Sexual Morality in Ancient Egyptian Literature
Walsh, James (Brown University)
Vexillum: The Undergraduate Journal of Classical and Medieval Studies, Volume 2 (2012)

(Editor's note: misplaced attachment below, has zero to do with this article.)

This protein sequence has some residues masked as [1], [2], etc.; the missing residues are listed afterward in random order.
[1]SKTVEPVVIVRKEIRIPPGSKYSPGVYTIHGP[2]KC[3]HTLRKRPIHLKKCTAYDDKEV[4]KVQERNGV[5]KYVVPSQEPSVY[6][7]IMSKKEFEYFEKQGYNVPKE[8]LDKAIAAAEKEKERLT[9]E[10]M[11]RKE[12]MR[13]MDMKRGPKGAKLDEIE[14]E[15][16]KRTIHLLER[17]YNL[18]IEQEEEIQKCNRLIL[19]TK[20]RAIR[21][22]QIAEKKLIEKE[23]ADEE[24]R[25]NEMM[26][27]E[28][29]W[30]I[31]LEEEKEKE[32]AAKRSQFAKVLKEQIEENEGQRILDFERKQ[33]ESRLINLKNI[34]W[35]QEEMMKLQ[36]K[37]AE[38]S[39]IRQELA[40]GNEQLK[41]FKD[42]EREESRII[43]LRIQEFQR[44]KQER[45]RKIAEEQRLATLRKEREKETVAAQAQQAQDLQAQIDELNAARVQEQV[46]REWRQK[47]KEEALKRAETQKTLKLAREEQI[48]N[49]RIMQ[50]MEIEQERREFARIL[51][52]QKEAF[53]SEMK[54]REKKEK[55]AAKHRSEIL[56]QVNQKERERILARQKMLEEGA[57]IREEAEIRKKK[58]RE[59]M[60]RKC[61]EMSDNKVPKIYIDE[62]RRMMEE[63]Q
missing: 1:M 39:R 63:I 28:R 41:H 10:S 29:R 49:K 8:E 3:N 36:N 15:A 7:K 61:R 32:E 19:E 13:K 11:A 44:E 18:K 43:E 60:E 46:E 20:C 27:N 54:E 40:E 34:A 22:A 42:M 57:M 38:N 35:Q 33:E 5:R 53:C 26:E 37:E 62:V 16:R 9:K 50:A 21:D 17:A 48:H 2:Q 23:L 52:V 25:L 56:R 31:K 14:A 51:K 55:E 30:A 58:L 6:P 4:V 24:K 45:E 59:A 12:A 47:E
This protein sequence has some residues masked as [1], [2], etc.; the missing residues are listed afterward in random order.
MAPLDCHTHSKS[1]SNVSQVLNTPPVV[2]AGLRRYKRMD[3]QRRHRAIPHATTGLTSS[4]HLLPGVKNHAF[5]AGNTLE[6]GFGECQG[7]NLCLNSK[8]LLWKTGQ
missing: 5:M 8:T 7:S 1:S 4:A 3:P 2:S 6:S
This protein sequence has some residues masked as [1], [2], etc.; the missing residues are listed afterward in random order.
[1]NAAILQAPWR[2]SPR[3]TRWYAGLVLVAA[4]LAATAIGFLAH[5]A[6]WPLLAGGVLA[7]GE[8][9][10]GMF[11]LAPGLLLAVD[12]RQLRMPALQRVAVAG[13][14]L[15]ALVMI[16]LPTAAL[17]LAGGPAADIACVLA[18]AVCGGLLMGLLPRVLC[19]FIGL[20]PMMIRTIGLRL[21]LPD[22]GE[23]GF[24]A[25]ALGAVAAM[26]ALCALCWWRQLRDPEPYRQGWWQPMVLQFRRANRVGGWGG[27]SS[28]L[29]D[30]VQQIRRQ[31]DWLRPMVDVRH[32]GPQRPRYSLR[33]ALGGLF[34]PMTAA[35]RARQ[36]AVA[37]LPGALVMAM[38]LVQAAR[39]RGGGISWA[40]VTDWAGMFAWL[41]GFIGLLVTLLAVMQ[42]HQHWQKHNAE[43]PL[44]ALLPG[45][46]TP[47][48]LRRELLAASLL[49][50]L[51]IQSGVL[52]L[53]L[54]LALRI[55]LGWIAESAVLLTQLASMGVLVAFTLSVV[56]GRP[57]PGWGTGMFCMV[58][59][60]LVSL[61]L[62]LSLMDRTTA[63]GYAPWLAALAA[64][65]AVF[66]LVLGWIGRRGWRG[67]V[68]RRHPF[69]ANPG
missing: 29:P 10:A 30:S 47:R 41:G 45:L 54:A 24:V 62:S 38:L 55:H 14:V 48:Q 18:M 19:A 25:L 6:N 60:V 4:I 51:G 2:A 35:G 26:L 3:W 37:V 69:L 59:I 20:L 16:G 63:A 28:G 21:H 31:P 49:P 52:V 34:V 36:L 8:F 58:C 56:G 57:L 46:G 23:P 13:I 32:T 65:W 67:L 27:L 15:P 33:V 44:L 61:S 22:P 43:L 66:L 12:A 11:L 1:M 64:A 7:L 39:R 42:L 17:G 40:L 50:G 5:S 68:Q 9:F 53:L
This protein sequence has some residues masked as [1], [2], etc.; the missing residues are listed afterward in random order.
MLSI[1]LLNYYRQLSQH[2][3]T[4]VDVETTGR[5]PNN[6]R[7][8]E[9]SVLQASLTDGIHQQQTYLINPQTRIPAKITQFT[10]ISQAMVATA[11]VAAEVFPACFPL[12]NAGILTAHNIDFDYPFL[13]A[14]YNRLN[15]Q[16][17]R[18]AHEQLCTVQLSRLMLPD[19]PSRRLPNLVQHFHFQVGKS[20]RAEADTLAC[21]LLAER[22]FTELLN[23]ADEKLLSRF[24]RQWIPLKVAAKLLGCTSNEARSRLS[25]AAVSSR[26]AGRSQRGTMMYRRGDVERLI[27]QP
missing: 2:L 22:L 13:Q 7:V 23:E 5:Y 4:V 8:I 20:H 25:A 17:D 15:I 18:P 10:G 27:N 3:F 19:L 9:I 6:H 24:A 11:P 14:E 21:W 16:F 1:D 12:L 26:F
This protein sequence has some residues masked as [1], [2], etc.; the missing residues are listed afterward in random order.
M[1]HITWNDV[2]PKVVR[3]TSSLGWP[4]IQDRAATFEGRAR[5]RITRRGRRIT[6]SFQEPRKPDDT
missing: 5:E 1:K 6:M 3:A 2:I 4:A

Ancient Egyptian literature often incorporates sexual ethics that are not fully explained or comprehensively explored within the works. It is often difficult for a modern reader to understand these sexual ethics. Generally, the ancient Egyptian literary corpus assumes a cultural context with which ancient Egyptian readers were familiar. In this paper, I argue that the religious and cultural practices of ancient Egypt were inseparable from common customs, including sexual, reproductive, and erotic customs. I appeal to archaeological and other historical records to illuminate some of the more confusing sexual elements of numerous literary works. Throughout, I try to remain mindful of the differences in sexual morality in ancient Egyptian society between commoners and royalty, between the indigenous population and Greek or Roman immigrants, and between inhabitants of the civilization at different time periods.